First and foremost, dancing, or should I say the lack of it. When I watch a Fred Astaire musical I expect to be memorised by his dancing moves. Yet every time a musical number began in Funny Face, Astaire does nothing. There are times when I expect him to bust a move but nothing happens. Eventfully when he does start dancing, the choreography is about as basic as it gets.

Secondly, comedy. I’ve always thought Fred Astaire is very undervalued as a comedic actor. In the films, he did with Ginger Rogers his timing and ability to come up with a witty comeback to everything is right up there with the likes of Groucho Marx. Typically in these films, he would be playing off high society snobs and in Funny Face, these same snobs exist, but Astaire is now one of them! Whenever a character in this film is being superficial or snobbish, Astaire just stands there and does nothing! In the past, he would have been all Groucho Marx on them.

Next, chemistry. Being a huge fan of both these stars, perhaps just seeing them together could help elevate the film above its flaws? Nope! Astaire and Hepburn have no chemistry at all. While Hepburn does fair better in this film than Astaire, having one musical number which I quite liked, The Basal Metabolism. But that’s enough lavishing praise on this movie.

Finally, the plot. Granted many musicals have silly plots, that’s part of their charm. But the plot in Funny Face goes beyond silly, it’s flat out insulting. Well ignoring the fact that in the reality of the film, Audrey Hepburn is considered unattractive, they take an intellectual girl who works at a bookstore and turns her into a superficial model. Also, why can’t Audrey just call the police and tell them that the bookstore she works at was trespassed, used for unauthorised photography and vandalised, oh never mind, the plot just sucks. Also, I’m so sick of Paris being used as a setting for romantic comedies. Choose a different city!

If this is the only Fred Astaire film you’ve seen, please I beg of you, watch the films he did with Ginger Rogers or The Bandwagon in order to see what he is really like.

12 Angry Men (1957)

…and Justice for All

***This Review Contains Spoilers***

I don’t think I can bestow a higher statement of praise on a film than to call it a life changing experience. 12 Angry Men influenced me not to believe everything I hear, instead to question things and ultimately turning me into a more skeptical person; there is more to life than meets the eye (or ear). It’s one of few films which helped shape who I am as a person.  When watching it I constantly visualise the details in my head of the events and locations of the murder case described in the film. I enjoy never knowing what really happened; did the kid commit murder or not? It’s up for the viewer to decide.

12 Angry Men is a movie which is hard to write a review for; I wouldn’t be surprised if I come back to add more since I find myself watching 12 Angry Men at least once a year. With layer upon layer upon layer, this is a movie I could talk about hours, and always finding new aspects to discuss on each viewing. Ah the joy of an engrossing, wordy, civil debate. As the exposition reveals more details of the case I am left saying in the words of Milhouse Van Houten, “Tell me more!” 12 Angry Men is like Pringles, once you pop you just can’t stop, stop watching that is.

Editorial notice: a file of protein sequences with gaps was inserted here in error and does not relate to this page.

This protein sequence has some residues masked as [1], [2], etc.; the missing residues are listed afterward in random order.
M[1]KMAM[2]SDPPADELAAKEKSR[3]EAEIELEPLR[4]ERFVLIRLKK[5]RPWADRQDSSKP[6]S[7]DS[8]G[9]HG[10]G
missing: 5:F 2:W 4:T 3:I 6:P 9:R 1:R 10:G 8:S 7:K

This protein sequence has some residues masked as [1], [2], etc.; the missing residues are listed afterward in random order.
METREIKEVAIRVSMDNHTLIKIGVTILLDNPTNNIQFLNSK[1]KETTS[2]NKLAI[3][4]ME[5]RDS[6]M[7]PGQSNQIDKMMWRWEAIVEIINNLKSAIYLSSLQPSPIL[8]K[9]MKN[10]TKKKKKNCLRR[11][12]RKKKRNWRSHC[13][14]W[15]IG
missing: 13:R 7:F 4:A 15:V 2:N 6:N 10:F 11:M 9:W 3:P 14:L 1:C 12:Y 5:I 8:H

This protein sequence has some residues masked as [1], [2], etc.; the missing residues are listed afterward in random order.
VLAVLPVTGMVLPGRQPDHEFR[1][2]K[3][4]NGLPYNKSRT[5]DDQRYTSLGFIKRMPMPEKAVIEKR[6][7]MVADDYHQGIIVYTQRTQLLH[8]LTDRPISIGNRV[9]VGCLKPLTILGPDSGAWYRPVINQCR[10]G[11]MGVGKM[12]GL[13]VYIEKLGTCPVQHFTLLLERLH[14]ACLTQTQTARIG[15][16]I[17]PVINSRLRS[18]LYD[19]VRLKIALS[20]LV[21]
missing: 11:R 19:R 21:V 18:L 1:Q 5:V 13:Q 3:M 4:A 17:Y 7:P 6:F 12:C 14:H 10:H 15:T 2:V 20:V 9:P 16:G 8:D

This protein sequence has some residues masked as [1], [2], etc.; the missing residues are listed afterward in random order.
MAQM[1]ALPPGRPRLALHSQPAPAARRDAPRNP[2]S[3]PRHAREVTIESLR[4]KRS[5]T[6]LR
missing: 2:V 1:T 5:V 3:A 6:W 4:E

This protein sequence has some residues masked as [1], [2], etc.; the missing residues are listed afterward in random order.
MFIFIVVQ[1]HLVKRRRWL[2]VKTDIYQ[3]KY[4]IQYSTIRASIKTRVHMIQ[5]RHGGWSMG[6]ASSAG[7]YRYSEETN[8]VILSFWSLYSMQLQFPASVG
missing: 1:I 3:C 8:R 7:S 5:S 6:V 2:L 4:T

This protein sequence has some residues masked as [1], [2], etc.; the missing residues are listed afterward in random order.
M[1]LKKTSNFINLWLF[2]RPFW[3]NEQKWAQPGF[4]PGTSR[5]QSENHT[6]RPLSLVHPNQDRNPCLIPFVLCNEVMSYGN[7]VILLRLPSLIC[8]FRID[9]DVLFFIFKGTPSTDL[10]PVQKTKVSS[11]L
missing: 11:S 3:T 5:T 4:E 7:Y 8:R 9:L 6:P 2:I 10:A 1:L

Every time I watch 12 Angry Men I find myself focusing in on a different character. I’d have to watch the 12 times in order to fully explore every character, all representative of personalities we’re likely to encounter in real life’; I’m sure I’ve encountered each one at some point in my life. This is a movie which needed a cast comprised of character actors (aside from Henry Fonda) in order to create such personalities. The characters are believable without being two dimensional stereotypes. Not all of them leave prejudice at the door; it’s more obvious with some than others. Not all of them really take much interest in the case or have much pride being part of a jury and even treating it as a bit of a joke at times; even the judge at the beginning doesn’t to be very enthusiastic about the case at hand. They also have different levels of levels of confidence and surety in their opinions.

12 Angry Men also provides an insight into avoiding group conflict. Like with a jury or a classroom full of people, this large variety of personalities are unlikely to converge elsewhere in a small space for a period of time in which they have to communicate with each other, such as what John Hughes would explore with his teen detention drama in 1985 with The Breakfast Club. You really get a sense of who likes who and who doesn’t as the heat beats down in that claustrophobic space. Director Sidney Lumet made the cast spend time with each other before filming and it certainly helped. I don’t feel like I’m watching actors, I feel like I’m watching a group of everyday people in a jury. As not all US states at the time opened their doors to having women present in juries; the film is not 12 Angry Men and Women. I imagine the feminine point of few would have influenced the examination of the proceedings; just think of Grace Kelly’s female instincts from Rear Window.